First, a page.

ITS 2007 Conference Paper Abstract
The Delayed Regulatory Response to Digital Convergence: the Case of
Soon Ju, Koh (ETRI, Senior Researcher), email@example.com
Young Joon, Park(ETRI, Senior Researcher), firstname.lastname@example.org
Convergence between telecom and broadcasting is today a worldwide phenomenon.
Services like VoD, mobile broadcasting, IPTV and interactive services (ie., DMB,
WiBro in the case of Korea) have already made their market debut or are currently
being commercialized. Regulatory systems are also being revised to appropriately
regulate this new breed of services.
25 EU member states, for instance, amended national legislation, implementing the
new electronic communications package, adopted by the European Commission back in
2002. Meanwhile, OECD prepared a report on the status of IPTV deployment in
member economies and related regulations, due to be published shortly.
IPTV delivers broadcast and on-demand TV content over fixed broadband networks,
as well as a gamut of value-added services and communications services. IPTV has
been widely welcomed, especially by incumbent telcos, as a new potential source of
revenue, and is viewed as an application capable of providing new stimulus to the fixed
line market. Commercial IPTV services have been already rolled out in the US and
Europe, by telecom giants of the likes of Verizon, AT&T, BT, DT, France telecom, Italia
Telecom and Telefonica.
To enable IPTV services, these telcos have been investing colossal amounts of money
in upgrading their ADSL, ADSL2+, VDSL and FTTH infrastructure. The network
upgrade, in turn, has enabled them to add on new high-quality video services like
HDTV. The deployment of converged, next-generation digital services, including IPTV,
appears to be progressing smoothly in most countries that are frontrunners in broadband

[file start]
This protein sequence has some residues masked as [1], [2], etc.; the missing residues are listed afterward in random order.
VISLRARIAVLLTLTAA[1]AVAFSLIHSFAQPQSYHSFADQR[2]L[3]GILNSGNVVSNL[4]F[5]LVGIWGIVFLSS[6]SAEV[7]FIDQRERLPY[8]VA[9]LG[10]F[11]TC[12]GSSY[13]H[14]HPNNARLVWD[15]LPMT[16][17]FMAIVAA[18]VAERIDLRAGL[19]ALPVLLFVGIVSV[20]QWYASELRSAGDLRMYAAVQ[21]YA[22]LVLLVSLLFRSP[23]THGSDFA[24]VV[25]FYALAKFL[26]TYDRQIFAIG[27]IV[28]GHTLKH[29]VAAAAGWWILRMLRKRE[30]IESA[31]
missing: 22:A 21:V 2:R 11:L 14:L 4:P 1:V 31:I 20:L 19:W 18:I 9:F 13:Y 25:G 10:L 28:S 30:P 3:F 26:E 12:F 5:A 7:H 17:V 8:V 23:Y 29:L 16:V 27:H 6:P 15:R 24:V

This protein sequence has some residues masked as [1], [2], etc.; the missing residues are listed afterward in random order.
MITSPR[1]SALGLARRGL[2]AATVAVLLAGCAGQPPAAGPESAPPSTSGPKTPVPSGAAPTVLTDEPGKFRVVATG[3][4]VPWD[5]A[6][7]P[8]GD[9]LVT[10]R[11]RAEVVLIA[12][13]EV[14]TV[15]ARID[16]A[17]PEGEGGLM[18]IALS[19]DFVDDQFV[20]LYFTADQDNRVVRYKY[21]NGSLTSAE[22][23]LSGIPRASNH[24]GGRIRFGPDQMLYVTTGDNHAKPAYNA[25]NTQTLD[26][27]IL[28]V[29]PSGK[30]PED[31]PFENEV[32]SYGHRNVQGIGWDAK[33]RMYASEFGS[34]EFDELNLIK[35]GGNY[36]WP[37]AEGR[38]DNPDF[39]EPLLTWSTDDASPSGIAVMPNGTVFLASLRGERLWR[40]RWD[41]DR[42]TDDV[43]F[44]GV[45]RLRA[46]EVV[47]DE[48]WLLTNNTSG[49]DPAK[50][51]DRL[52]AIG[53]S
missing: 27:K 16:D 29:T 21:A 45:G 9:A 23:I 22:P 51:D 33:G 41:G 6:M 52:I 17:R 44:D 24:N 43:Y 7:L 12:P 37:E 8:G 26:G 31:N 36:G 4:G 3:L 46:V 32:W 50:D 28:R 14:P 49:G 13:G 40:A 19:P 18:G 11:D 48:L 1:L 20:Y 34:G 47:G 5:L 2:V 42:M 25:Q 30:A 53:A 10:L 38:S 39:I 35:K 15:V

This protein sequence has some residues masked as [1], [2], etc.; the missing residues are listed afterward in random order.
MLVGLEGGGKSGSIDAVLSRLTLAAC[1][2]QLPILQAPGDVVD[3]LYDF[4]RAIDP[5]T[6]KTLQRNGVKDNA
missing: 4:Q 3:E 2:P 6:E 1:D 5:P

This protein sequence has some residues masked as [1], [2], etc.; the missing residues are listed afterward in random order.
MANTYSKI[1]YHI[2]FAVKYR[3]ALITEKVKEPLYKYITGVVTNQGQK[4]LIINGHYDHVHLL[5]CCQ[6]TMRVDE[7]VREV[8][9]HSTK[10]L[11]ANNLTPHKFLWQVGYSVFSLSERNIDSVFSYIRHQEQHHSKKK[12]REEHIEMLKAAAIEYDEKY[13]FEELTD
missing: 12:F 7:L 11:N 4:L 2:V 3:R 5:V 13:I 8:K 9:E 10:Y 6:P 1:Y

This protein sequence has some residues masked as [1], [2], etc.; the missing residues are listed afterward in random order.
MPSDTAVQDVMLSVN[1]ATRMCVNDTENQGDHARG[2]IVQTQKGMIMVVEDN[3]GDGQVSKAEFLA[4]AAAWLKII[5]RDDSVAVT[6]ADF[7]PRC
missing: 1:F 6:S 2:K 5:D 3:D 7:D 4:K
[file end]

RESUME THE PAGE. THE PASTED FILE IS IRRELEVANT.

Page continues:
penetration rate, except in South Korea.
What are, then, the reasons for the delay in the commercialization of IPTV services
and related regulatory revision experienced in South Korea, a country where the vast
majority of its network infrastructure consists of 50Mbps VDSL and 100Mbps optical
Is the problem at a regulatory level? or are the causes to be traced to business-related
factors (lack of interest or desire among telcos, insufficient investment, low demand
from consumers, etc.)?
In late 2006, there has been an IPTV pilot program, jointly conducted by the Ministry
of Information and Communication and the Broadcasting Commission. C-Cube and
Daum Consortium were selected to provide pilot services under this program. C-Cube,
led by KT, brings together 54 service, content and equipment firms, and Daum
Consortium, with portal firm Daum Communications as the principal participant,
consists of 10 firms. Pilot services were offered during a one-month period between
November 22 and December 22, 2006, to 300 households in Seoul and towns in
Gyeonggi-do Province. At a post-pilot survey, as many as 46.5% of respondents
indicated that they intended to subscribe to an IPTV service, when a commercial service
becomes available. A focus group interview, conducted with experts from academia and
the press, 68% of interviewees believed that the introduction of IPTV was necessary.
These survey results suggest that the causes behind the delay in the commercialization
of IPTV in Korea may not be business-related, and that the problem may be at the
regulatory level; in other words, an appropriate regulatory framework needed for the
constitution of a market for this burgeoning business model is absent.
How, then, can one identify exact regulatory issues causing the delay in IPTV
commercialization in Korea?
In this study, we take an institutional approach, looking for causes for the delay on the
three different levels; regulatory institutions, regulatory philosophy and regulatory
In South Korea, its telecom and broadcasting industries are regulated by two different
bodies. Regulatory trends are also distinct concerning the two markets. Whist
liberalization is the basic direction of Korea’s current telecom policy whose priority is
industry stimulation, the opposite is true for the regulation of its broadcasting industry.
The broadcasting industry is regulated quite strictly in South Korea, as safeguarding the
public interest characteristics of this sector remains an important priority. What adds to
the complexity of the situation is that, whereas services like DMB and data
broadcasting, spawned by the process of convergence between telecom and
broadcasting, have thus far been governed by the Broadcasting Act, for IPTV, the
government is considering two options; enacting a new law or amending the existing
Efforts are currently under way to avoid a potential regulatory quagmire, among
others by consolidating regulatory bodies, formulating and creating a new regulatory
philosophy and mechanism, which will be no easy task. In its regulatory efforts, it may
be important for the government to figure out what kind of adjustments and negotiations
it will take to increase benefits for consumers resulting from the new service.